Lessons From a Bipartisan Era
Why can’t Republicans and Democrats get along? That’s a question I’ve been asked countless times since I resigned from the Senate on June 11, 1996 to campaign for president full-time. It’s a good question, for which I have a good answer.
In part, partisan divisions embody ideological ones. Democrats and Republicans represent different views about government’s proper size and scope. When one side wonders why the other doesn’t simply give in on a point that’s antithetical to its beliefs, it reminds me of Robert F. Kennedy’s words: “Those who now call for an end to dissent . . . seem not to understand what this country is all about. For debate and dissent are the very heart of the American process. . . . There is no limit set to thought.”
What our political process could do without is personal attacks, demeaning insults and shortsighted partisanship that might score points in the next election but won’t make life better for the next generation. Looking back on my 27 years in the Senate, the legislative accomplishments that helped Americans were the product of negotiation with Democrats. Partisan differences didn’t stop me from teaming up with New York’s Pat Moynihan to save Social Security, with Massachusetts’ Ted Kennedy and Iowa’s Tom Harkin to pass the Americans with Disabilities Act or with Delaware’s Joe Biden to pass the Violence Against Women Act.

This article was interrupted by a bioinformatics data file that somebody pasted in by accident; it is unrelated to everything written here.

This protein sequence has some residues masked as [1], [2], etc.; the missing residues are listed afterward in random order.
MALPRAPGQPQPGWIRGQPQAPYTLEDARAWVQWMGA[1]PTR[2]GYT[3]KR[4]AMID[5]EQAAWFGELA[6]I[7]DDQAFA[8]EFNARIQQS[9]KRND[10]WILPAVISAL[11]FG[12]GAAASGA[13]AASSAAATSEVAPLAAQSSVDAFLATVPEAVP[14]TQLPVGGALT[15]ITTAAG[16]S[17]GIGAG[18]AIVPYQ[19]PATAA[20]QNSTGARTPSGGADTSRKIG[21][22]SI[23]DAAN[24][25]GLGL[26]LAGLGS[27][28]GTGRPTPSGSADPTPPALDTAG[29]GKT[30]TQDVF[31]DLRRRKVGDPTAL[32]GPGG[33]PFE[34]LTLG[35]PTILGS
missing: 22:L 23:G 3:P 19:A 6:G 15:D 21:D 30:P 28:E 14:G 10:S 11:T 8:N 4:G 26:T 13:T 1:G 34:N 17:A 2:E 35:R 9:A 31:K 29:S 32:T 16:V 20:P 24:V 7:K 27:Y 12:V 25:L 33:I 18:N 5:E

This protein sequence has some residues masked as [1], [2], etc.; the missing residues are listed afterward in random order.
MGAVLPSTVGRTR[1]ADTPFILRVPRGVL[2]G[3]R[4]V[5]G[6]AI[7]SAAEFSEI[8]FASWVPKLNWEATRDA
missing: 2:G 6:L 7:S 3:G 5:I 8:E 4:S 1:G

Reaching across the aisle has also been a focus of my post-Senate life. During my presidential campaign, I reminded my supporters that Bill Clinton was my opponent, not my enemy. When the campaign was over, I was proud to accept his request to chair the campaign to raise funds to build the World War II Memorial. While asking countless people for donations, I didn’t care about their party registration, as I didn’t care about the party registration of the soldiers and medics who saved my life in the hills of Italy in 1945.
I also teamed up with three fellow former Senate leaders—Democrats George Mitchell and Tom Daschle and Republican Howard Baker—to form the Bipartisan Policy Center, a think tank that fosters bipartisanship by combining the best ideas from both parties to solve tough problems. Instilling our future leaders with the values of bipartisanship and civility is the mission of the Dole Institute of Politics at the University of Kansas.